Are Teachers Parents or Pedagogues?

Teachers have it tough. Most are encouraged to maintain relationships with hundreds of students each year. We are taught by experts and told by our principals to connect with kids personally, but authorities rarely explain what they mean—what kind of relationships they expect. Given that many students get little guidance at home, and teachers typically have love to give, most of us have assumed a parenting relationship. The resulting burnout may be why more teachers today have left the profession than ever before. Are we our students’ parents, or are we their pedagogues? In this article, I’ll consider how teachers are unlike parents, but how teachers can partner with parents. First I’ll address a common Christian conviction that only confuses our question: that teaching is discipling.

Many Christian leaders believe discipleship is the sanctified system toward all growth and development, but shouldn’t school teaching be an exception? Discipleship is spiritual parenting. Parents, for example, want their children to watch their lives and imitate their ways. School teachers, on the other hand, want their students to make choices.

Following rabbinical tradition, Jesus sought out students to leave their lives and watch his. Initially, that’s all his followers did—before they were sent out, they were simply “with him” (Mark 3:14). Later, Paul, always accommodating to other cultures, would move away from rabbinical discipleship to a parenting model that would better connect with Gentile audiences. In fact, after Acts, the word “disciple” all but disappears from Scripture. Instead, Paul “fathers” his churches, writing, “Though you have countless guides [paidagōgous] in Christ, you do not have many fathers. For I became your father in Christ Jesus through the gospel. I urge you, then, be imitators of me” (1 Cor. 4:15–16 ESV). To Jesus’s “watch my life,” Paul adds, “imitate my ways.” Discipleship, or spiritual parenting, is somewhat routine, and it can be restrictive. It demands, “Do as I do without questioning.” I doubt this is what education experts or school principals have in mind.

In the school teaching context, it may actually be Paul’s “countless guides” who best represent the appropriate relationship between teachers and students. School teachers are more paidagōgous (pedagogues) than parents. In ancient Greece, these “guardians” or “custodians” were hired to accompany children to and from school, to superintend their education. They pointed the way, as it were, toward wisdom.

Pedagogues Present Choices and Warn of Consequences

School teachers aren’t parents; they’re pedagogues. Both impart wisdom, but they do it in different ways. The current confusion is understandable as early on in this country, before industrialization, much of life was lived at home. Lessons were learned from fathers and mothers, aunts and uncles, grandfathers and grandmothers. School only finished what the family started. Teachers mainly taught academics. Today, however, teachers are more often outsourced as substitute parents, made responsible, not only for reading, writing, and arithmetic, but also for social and emotional learning. The complexity of contemporary life has relocated living away from the home and into other social institutions. Family, for the most part, no longer functions as the educator of children and adolescents; schools now prepare students for life.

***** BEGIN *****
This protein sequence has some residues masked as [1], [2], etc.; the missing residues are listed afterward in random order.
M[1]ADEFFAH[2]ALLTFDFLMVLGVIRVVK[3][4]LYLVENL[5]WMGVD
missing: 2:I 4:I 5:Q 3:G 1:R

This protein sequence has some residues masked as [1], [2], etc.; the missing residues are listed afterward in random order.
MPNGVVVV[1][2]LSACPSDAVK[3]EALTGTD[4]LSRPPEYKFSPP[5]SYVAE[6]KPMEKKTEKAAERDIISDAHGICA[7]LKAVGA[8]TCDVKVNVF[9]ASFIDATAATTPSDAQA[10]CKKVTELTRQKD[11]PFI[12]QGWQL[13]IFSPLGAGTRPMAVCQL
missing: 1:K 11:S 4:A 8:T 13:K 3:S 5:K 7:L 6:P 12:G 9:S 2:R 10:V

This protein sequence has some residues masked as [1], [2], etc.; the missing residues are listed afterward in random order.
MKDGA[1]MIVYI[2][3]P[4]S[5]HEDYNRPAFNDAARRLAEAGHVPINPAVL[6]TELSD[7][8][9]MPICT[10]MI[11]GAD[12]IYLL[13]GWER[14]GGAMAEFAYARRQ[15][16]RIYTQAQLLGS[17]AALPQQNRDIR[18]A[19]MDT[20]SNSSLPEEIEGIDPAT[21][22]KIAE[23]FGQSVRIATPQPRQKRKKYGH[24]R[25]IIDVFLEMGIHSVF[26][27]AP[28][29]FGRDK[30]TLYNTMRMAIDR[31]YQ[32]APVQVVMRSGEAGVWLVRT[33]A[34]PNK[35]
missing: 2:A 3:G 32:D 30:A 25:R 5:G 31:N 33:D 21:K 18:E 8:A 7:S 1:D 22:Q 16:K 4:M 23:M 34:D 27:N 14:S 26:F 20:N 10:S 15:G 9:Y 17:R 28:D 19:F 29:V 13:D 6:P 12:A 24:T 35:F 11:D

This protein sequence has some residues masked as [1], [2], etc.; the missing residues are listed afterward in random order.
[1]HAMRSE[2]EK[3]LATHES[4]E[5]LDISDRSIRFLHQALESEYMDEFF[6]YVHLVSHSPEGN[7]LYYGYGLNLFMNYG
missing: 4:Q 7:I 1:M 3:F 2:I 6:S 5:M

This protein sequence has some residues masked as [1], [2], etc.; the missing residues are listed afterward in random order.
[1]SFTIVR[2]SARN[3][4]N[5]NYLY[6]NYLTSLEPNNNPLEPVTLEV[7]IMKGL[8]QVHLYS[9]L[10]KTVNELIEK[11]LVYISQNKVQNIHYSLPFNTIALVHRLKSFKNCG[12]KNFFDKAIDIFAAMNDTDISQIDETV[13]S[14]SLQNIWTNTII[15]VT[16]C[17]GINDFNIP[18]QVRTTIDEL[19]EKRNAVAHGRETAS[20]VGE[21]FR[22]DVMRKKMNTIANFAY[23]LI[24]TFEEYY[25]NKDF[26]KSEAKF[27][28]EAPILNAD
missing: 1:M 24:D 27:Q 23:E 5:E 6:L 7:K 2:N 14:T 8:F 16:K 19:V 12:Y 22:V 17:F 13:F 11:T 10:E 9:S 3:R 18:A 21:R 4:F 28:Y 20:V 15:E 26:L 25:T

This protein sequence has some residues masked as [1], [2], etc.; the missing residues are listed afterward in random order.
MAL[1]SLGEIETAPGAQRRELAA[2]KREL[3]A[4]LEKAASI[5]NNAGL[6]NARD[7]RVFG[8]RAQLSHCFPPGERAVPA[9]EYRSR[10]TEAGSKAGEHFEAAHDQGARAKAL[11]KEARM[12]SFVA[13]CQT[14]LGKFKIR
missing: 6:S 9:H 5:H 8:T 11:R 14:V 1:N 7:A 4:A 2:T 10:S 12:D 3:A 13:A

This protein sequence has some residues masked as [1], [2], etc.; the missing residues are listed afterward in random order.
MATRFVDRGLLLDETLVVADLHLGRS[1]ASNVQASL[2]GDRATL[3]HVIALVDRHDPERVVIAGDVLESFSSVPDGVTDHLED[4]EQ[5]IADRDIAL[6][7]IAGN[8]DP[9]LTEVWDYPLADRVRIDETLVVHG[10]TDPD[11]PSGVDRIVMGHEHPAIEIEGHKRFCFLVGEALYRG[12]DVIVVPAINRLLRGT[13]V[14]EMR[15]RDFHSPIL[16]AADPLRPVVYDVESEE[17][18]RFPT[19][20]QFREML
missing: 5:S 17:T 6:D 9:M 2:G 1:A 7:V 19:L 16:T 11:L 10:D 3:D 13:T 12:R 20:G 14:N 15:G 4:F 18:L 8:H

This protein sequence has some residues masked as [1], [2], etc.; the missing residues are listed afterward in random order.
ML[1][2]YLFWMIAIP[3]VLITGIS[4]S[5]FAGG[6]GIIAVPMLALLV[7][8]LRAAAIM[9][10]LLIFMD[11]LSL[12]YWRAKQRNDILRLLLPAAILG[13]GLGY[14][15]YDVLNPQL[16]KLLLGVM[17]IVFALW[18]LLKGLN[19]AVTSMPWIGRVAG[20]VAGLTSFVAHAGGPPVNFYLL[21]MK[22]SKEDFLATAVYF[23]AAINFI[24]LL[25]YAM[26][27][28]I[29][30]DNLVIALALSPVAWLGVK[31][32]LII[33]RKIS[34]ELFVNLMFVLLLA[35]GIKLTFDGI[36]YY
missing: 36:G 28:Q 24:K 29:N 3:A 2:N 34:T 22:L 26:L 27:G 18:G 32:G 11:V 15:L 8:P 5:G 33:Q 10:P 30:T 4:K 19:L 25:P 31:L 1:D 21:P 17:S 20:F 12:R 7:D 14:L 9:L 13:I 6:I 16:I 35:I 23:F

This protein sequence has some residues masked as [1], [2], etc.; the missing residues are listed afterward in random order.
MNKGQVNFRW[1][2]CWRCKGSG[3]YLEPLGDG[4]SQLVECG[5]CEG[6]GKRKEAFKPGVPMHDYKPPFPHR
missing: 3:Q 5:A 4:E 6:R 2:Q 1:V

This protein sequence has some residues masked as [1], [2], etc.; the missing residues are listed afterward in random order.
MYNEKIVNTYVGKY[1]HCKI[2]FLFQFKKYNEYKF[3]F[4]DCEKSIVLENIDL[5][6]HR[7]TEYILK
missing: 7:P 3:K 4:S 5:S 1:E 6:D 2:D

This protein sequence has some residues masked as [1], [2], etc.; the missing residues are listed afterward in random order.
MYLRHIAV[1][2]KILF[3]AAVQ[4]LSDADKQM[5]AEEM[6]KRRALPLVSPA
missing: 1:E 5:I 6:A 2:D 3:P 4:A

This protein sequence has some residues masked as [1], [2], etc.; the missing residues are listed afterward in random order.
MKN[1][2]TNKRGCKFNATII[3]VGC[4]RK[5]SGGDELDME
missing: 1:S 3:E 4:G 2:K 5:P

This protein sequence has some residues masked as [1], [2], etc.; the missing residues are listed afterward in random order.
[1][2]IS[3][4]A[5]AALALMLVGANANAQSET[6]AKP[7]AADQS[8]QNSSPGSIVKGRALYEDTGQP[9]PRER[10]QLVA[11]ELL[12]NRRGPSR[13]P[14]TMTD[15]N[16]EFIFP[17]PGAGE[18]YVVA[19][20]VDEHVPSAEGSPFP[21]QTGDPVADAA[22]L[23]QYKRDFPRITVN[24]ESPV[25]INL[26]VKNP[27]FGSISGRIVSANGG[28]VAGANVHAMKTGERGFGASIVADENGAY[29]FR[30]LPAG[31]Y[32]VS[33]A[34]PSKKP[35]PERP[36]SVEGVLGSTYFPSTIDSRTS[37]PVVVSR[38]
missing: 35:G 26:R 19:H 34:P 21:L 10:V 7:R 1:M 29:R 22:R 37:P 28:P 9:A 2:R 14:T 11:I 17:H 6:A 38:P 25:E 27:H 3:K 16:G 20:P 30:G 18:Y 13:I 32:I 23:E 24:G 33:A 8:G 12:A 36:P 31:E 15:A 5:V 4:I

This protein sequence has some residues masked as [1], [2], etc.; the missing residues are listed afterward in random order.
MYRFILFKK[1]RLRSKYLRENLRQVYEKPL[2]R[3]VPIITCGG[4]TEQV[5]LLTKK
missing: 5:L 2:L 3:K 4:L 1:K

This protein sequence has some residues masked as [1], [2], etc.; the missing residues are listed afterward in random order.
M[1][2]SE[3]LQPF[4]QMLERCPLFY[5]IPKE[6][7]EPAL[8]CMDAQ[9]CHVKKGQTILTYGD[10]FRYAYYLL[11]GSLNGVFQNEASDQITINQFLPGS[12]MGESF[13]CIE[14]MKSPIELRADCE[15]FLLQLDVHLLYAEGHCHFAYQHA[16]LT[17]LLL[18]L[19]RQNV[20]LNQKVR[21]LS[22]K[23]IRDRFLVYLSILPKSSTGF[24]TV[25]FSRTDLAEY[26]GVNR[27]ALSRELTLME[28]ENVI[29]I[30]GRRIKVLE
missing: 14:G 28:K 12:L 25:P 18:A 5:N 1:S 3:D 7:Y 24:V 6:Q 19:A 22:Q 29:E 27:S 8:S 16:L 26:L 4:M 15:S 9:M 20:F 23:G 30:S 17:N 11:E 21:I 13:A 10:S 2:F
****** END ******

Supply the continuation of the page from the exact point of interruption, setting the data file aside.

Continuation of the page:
Students today are stuck. Many are paralyzed because they won’t choose. They are being told by the world that truth is relative, that all is acceptable. It doesn’t take them long to realize that where life is random and without rules it becomes impossible to choose one action over another. Choices, they rightly conclude, are ultimately meaningless. Students believe themselves to be free, but they are really only free in the sense that they could choose anything, and they’ve realized that to be able to do anything is to be able to do nothing. In a relative world of randomness, nothing really matters.

Teachers get students going.

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Adam Lancaster (DEdMin) is a professional artist and art educator from Dallas, TX. When not in the studio or in the classroom, he’s in the community advocating art through the Visual Art League of Lewisville, the Visual Art Society of Texas, and the Portrait Society of America. Lancaster also enjoys writing at the intersection of art, culture, religion, and education; his most recent article, “’Macmurray on Art and Artificial Intelligence,” has appeared in John Macmurray Philosophical Fellowship Newsletter. To connect with Lancaster, or to read blog posts or view his art, visit